It is spring and tons of plants going in the ground. That means it’s time to get rid of the winter cover crops. For us that means FAVAS!
I pulled all the plants from one of our beds and chopped up the root to let it nitrify the soil. The stalks got piled onto the patio table to be defoliated and stripped of edible size beans.
I came away with roughly 4lbs of beans and 1lb of braising greens. A few years ago I made an incredible fava and citrus salad. This time, who knows.
I’m open to suggestions!
This post was supposed to go up February 14th but yet again, I was foiled by technology. The following was written while in line for a total of 4 hours.
It’s a sad day when an incredible yarn company goes out of business. The only bright side is the sale. At 9am February 14th they opened the doors to their workshop in order to clear out the last of their stock, supplies, and equipment. Fortunately this closing was by choice, not hard circumstances, and the owners are moving on to new projects and less responsibility. That means no guilt for those of us benefiting from their closeout!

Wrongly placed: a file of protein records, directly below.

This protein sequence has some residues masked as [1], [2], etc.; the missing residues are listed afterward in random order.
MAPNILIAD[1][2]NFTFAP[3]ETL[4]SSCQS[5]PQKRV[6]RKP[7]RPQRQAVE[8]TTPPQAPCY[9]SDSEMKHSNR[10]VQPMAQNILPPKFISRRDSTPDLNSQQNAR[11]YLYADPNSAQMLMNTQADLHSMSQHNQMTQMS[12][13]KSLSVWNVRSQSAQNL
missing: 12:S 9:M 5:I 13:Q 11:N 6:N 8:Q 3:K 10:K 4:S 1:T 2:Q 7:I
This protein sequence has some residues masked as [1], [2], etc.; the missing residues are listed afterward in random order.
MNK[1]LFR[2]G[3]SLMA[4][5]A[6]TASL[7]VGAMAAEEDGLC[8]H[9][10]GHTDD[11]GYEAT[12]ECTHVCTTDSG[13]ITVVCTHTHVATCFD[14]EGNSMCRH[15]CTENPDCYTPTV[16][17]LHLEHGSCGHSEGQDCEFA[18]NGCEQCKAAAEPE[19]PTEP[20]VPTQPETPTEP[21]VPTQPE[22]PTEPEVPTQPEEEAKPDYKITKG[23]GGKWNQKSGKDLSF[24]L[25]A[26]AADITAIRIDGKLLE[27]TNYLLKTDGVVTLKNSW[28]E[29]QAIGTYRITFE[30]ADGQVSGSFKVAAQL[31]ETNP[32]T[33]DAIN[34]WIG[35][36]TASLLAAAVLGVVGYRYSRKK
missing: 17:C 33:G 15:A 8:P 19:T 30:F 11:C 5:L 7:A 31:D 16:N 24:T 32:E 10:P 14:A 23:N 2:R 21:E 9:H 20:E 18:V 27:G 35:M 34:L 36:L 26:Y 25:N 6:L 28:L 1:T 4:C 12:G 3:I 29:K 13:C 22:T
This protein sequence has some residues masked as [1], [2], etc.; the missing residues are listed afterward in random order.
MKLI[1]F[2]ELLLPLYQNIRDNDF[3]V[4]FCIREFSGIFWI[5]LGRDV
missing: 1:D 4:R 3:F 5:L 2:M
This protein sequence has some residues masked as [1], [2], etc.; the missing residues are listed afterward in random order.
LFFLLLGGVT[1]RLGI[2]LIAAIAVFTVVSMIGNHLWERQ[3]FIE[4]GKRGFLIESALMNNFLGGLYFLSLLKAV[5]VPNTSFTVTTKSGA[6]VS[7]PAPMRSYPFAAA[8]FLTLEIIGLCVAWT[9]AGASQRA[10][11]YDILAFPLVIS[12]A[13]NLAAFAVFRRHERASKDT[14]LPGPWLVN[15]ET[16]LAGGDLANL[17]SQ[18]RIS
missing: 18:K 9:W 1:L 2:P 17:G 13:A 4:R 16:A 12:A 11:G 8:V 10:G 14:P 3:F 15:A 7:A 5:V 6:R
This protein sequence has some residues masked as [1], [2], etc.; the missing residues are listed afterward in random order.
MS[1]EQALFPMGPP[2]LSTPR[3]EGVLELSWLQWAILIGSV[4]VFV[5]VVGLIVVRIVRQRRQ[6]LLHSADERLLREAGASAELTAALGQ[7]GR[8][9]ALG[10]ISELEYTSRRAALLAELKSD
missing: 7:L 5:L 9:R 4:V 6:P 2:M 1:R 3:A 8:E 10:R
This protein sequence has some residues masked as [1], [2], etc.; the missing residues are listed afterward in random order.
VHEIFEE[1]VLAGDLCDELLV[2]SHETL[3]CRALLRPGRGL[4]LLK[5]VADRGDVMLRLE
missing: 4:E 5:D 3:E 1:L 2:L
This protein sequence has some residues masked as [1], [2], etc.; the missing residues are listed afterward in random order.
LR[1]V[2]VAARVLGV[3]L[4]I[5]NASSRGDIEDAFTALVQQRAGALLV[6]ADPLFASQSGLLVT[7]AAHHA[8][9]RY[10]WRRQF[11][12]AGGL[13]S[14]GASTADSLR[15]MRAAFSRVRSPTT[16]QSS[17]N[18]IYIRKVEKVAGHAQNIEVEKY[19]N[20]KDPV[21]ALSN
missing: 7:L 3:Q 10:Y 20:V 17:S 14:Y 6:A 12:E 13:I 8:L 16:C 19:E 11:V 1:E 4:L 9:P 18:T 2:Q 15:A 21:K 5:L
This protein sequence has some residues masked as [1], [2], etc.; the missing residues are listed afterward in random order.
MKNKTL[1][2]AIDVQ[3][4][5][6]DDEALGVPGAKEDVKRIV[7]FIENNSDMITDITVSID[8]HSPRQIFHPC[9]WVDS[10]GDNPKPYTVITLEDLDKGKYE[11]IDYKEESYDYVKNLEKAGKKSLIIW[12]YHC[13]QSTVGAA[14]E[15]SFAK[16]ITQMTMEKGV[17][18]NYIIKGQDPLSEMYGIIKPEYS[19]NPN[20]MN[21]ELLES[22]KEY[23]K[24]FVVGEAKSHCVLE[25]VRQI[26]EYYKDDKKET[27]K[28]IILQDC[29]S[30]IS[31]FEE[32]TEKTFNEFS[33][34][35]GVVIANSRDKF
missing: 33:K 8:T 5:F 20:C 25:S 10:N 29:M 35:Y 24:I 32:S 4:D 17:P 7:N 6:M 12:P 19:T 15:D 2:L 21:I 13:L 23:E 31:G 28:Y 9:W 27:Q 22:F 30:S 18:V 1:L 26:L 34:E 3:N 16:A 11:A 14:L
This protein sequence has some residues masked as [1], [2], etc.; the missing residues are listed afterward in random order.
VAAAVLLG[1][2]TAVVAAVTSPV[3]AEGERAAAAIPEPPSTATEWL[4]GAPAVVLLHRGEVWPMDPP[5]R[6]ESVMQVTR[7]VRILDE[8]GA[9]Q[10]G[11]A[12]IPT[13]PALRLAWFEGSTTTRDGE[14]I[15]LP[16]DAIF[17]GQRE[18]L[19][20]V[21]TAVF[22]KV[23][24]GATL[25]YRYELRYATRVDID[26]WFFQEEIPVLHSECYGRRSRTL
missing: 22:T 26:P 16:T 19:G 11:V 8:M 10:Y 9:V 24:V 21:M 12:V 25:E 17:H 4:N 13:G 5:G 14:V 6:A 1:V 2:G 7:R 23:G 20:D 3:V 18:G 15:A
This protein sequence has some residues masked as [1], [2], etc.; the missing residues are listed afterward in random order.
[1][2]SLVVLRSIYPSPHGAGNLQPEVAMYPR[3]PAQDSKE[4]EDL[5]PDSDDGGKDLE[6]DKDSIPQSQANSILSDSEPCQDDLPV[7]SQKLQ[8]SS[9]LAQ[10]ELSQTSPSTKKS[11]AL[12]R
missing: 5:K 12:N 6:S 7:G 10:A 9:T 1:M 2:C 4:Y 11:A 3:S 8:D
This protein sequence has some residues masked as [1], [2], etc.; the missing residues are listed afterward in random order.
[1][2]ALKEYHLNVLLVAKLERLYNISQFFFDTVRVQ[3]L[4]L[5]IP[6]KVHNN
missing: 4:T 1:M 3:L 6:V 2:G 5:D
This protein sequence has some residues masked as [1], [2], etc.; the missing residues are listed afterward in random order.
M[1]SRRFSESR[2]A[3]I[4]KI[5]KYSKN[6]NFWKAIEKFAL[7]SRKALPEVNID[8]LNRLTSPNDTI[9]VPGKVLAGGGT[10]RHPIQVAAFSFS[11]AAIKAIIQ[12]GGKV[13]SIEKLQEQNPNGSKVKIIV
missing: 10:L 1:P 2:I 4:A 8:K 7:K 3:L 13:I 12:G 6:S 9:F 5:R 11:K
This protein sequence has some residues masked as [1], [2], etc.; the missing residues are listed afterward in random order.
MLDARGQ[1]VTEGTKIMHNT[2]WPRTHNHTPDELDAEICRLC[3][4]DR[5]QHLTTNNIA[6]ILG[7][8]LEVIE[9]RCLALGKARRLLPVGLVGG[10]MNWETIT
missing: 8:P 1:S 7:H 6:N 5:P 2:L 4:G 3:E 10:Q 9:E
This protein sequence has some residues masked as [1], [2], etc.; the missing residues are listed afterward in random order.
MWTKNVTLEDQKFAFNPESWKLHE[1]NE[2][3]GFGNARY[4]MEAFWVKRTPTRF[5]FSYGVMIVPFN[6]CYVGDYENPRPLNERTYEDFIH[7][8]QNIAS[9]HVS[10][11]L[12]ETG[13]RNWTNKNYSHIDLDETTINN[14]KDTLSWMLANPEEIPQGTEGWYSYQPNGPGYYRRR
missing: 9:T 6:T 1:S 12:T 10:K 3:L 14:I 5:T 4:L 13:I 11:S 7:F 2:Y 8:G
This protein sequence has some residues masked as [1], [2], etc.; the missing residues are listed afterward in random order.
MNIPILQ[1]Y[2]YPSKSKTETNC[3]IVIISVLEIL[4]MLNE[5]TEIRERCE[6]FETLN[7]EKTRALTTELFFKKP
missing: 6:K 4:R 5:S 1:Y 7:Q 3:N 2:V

I came with a budget and am blowing that out of the water but it is well beyond worth it! I have pounds and pounds of silk, viscose, modal, bamboo and alpaca undyed yarn cones coming home with me along with a couple amazing super-skeins of luxury yarn that I would normally never be able to afford.
Of course I’m not the only one who came to Vallejo, CA to score. I am 2/3 through the line and have already been waiting nearly two hours.
We’ve camped out in yarnville and kind coconspiritors have taken to passing around cookies and holding places during bathroom breaks and last minute additions.
Suffice to say I’m excited and will of course be starting up my active knitting life again. One project has already been completed.
This scarf for my partner Michael is made entirely from my handdyed and handspun yarns. I’m proud of it despite it being messy because it’s the first project I have finished in a couple years. I’m expecting many more to come.